It’s impossible to talk about country guitar licks without talking about the Fender Telecaster, and for good reason. The Telecaster is the ideal guitar for playing cascading open string runs, chicken pickin’, double stops, and more—here in Nashville it’s one piece of gear that’s darn close to mandatory…
Much of the classic mojo of the Telecaster comes from its single-coil bridge pickup, which is mounted on a steel bridge plate (with the strings typically routed through the back of the body). This distinctive pickup setup gives the Telecaster its famous “twang,” clarity, and harmonic richness, which has made it a favorite of countless guitarists, from Jimmy Bryant in the 1950’s to contemporary stars such as Brad Paisley.
Over the years, some particular playing styles and techniques have accumulated around the Telecaster and come to define the essence of country guitar. If you’re a country player these techniques might make up the bread and butter of your style, but even if you’re not big into country, these techniques can be incorporated into a lot more genres than you might think—guitarists as disparate as Ryan Adams, Zakk Wylde, and Nels Cline have all found ways to integrate what are traditionally considered “country” techniques into completely different playing styles.
Open Strings and Pull-Offs
As a general rule, country guitar players incorporate open strings in their playing as much as they can. This is the case for a number of reasons…
For one, playing bass notes on the lower strings makes it easy to move fretting hand up and down the neck. For another, multi-step open string pull-offs can be played at lightning speed with some practice, and speed is always appreciated in chicken pickin’. It is not surprising then that country players prefer guitar friendly keys such as A major, E major, D major, and G major.
A typical country lick played in the key of A major serves as a nifty example. Play B (3rd string/4th fret) with the guitar pick. Pull off to A on the 2nd fret and then pull off to the open G. Play the same riff on the D string and then play C-C#-A on the A string. The lick is usually played with straight eighth notes but you can try different rhythms. Similar pull-offs and licks can be played on the D and E strings.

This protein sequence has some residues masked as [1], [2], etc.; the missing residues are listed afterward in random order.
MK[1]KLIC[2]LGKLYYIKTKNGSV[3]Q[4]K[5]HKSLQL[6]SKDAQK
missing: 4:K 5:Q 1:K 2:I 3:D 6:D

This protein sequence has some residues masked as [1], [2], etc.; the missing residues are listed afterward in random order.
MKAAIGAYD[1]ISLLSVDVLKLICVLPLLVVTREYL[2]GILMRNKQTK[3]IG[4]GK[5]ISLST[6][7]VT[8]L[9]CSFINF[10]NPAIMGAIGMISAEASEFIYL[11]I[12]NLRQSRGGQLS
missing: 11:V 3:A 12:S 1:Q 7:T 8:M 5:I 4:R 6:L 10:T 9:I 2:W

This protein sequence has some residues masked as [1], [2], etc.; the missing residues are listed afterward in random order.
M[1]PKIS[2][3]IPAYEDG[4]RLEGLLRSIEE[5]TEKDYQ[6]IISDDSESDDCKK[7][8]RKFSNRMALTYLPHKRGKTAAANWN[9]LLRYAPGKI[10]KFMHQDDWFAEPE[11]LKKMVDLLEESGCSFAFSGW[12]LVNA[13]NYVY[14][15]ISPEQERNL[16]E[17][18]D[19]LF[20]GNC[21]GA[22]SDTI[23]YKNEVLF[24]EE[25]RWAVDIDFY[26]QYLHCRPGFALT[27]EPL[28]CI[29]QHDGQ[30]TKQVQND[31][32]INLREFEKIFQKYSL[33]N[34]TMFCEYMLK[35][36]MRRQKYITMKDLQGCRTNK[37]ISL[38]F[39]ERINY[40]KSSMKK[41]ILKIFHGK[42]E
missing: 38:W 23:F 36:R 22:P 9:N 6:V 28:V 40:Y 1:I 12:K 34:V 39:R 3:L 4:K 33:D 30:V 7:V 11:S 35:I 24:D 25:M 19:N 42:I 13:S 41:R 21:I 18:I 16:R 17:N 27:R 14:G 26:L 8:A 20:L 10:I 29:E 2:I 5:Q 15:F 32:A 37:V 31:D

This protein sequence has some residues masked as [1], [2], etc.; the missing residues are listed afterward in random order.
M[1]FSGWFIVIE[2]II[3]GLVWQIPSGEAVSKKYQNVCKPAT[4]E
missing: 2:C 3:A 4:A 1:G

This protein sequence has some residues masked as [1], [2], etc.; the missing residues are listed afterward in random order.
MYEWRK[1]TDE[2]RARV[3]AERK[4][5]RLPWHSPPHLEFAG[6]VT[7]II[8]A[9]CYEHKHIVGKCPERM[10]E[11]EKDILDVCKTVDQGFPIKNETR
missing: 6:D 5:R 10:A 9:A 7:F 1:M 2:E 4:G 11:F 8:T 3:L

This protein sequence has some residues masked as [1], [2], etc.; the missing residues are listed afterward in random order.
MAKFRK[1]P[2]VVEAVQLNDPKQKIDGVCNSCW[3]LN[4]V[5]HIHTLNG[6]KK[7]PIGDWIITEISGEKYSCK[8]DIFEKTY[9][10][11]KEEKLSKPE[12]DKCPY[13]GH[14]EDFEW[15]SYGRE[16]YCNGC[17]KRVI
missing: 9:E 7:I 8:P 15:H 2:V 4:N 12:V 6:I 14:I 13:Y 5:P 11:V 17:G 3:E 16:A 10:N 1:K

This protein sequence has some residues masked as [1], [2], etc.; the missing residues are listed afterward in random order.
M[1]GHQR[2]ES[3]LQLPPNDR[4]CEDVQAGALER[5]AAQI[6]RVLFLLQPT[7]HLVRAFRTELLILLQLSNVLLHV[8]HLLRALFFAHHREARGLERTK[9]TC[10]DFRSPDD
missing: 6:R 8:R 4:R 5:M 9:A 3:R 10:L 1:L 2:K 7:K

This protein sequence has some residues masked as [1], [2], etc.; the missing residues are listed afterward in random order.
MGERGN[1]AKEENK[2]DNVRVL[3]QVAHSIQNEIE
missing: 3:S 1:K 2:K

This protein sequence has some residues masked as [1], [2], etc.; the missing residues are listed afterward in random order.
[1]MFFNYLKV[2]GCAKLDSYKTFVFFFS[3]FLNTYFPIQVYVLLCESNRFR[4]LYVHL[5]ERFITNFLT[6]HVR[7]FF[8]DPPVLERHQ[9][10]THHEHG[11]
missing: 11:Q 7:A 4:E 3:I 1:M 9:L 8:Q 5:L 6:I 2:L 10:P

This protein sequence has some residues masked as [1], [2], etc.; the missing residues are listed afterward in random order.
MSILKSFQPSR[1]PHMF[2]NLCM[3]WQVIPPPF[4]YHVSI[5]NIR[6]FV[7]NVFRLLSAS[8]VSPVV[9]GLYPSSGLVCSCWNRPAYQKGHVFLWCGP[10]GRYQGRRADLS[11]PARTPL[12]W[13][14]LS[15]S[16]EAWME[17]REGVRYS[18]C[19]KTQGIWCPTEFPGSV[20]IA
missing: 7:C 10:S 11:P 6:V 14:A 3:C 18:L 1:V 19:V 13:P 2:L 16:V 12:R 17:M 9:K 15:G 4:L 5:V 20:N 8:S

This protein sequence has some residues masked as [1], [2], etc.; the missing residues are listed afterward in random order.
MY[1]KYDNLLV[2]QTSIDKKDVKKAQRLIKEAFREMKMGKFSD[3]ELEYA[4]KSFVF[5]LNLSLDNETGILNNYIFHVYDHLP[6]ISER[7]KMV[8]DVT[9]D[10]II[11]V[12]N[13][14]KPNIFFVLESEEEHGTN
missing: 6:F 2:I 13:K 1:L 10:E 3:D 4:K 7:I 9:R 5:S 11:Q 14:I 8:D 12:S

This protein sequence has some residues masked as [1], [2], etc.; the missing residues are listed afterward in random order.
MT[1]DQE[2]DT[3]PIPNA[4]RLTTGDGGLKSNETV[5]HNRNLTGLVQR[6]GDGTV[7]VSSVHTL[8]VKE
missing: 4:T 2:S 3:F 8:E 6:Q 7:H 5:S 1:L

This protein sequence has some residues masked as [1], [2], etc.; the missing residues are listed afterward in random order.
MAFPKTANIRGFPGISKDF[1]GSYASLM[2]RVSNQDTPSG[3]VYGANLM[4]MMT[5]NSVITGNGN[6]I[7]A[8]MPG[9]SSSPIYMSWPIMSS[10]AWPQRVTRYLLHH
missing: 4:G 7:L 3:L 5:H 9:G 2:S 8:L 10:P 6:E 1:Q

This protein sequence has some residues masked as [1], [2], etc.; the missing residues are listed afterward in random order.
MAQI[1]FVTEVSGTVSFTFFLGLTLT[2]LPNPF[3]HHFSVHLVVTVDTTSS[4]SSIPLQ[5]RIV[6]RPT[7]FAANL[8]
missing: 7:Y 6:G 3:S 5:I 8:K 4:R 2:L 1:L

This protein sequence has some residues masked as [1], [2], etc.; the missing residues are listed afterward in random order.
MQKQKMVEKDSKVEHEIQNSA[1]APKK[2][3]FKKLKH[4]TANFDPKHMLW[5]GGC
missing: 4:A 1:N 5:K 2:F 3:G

Descending Rolls and Hybrid Picking
Another classic country guitar lick trick (pardon the rhyme) is to combine hybrid picking with a descending run. Hybrid picking combines a guitar pick with fingerpicking. The pick produces clear, articulate sound and plucking the strings with the fingers can be used to give the strings a popping sound that makes the notes stick out.
A typical descending run in the key of C major is played on the 5th to 8th frets on the 1st, 2nd, and 3rd strings. The notes are based on the C major pentatonic scale (C, D, E, G, A). The descending run is played in four-note groups of eighth notes combining hybrid picked notes and pull-offs. Play C (1st string/8th fret) with your middle finger. Pull off to A (1st string/5th fret). Play G (2nd string/8th fret) with the guitar pick and pull off to E (2nd string/5th fret). Play A on the 1st string with your middle finger. Play G on the 2nd string. Pull off to E (2nd string/5th fret) and end with D (3rd string/7th fret).
The second part of the run is played on the 2nd and 3rd strings using the same pattern and ending on C (3rd string/5th fret). You can play descending and ascending runs using the same technique. Once you’ve got the run down, the essential thing to focus on is the hybrid picking technique.